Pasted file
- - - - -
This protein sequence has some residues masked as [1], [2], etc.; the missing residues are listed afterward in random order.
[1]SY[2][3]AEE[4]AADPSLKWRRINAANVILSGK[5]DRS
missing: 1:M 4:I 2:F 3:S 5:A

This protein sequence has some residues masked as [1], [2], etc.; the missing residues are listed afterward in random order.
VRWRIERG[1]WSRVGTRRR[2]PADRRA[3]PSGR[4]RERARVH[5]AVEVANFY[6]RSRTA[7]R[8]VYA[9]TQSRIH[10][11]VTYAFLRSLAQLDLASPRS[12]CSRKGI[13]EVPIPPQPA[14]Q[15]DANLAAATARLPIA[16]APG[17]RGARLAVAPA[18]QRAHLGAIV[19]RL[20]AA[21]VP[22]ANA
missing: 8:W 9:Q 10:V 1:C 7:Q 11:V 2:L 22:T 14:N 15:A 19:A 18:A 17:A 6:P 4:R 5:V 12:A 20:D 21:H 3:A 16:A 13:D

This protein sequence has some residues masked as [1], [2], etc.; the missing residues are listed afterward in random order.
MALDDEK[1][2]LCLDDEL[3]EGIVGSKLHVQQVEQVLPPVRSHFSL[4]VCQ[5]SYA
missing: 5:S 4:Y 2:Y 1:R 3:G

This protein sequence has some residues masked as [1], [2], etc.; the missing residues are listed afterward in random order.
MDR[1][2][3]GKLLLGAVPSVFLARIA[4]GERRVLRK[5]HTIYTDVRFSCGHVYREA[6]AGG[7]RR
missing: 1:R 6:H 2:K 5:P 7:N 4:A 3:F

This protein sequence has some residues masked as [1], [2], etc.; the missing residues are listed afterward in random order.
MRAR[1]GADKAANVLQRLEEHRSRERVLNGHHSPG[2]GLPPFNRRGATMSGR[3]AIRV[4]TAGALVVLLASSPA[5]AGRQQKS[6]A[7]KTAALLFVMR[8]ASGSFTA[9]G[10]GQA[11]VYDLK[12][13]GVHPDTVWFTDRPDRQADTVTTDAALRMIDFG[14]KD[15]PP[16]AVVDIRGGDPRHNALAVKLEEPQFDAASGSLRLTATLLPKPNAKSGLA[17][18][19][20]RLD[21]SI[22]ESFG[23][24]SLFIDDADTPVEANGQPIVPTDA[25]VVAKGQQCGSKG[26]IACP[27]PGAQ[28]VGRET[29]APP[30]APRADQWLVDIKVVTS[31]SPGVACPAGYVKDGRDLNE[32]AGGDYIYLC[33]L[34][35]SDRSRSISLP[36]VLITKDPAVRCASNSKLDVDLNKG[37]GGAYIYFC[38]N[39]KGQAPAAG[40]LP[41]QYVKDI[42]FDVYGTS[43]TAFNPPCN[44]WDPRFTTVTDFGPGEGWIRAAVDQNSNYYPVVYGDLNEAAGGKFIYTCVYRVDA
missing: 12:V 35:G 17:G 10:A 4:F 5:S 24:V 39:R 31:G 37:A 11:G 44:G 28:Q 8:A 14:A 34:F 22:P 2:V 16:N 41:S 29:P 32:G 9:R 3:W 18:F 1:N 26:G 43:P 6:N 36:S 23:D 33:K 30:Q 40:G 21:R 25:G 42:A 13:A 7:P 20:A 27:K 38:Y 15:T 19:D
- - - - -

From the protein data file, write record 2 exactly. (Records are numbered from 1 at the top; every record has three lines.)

This protein sequence has some residues masked as [1], [2], etc.; the missing residues are listed afterward in random order.
VRWRIERG[1]WSRVGTRRR[2]PADRRA[3]PSGR[4]RERARVH[5]AVEVANFY[6]RSRTA[7]R[8]VYA[9]TQSRIH[10][11]VTYAFLRSLAQLDLASPRS[12]CSRKGI[13]EVPIPPQPA[14]Q[15]DANLAAATARLPIA[16]APG[17]RGARLAVAPA[18]QRAHLGAIV[19]RL[20]AA[21]VP[22]ANA
missing: 8:W 9:Q 10:V 1:C 7:Q 11:V 2:L 22:T 14:N 15:A 19:A 18:A 17:A 6:P 4:R 5:V 12:A 20:D 21:H 3:A 16:A 13:D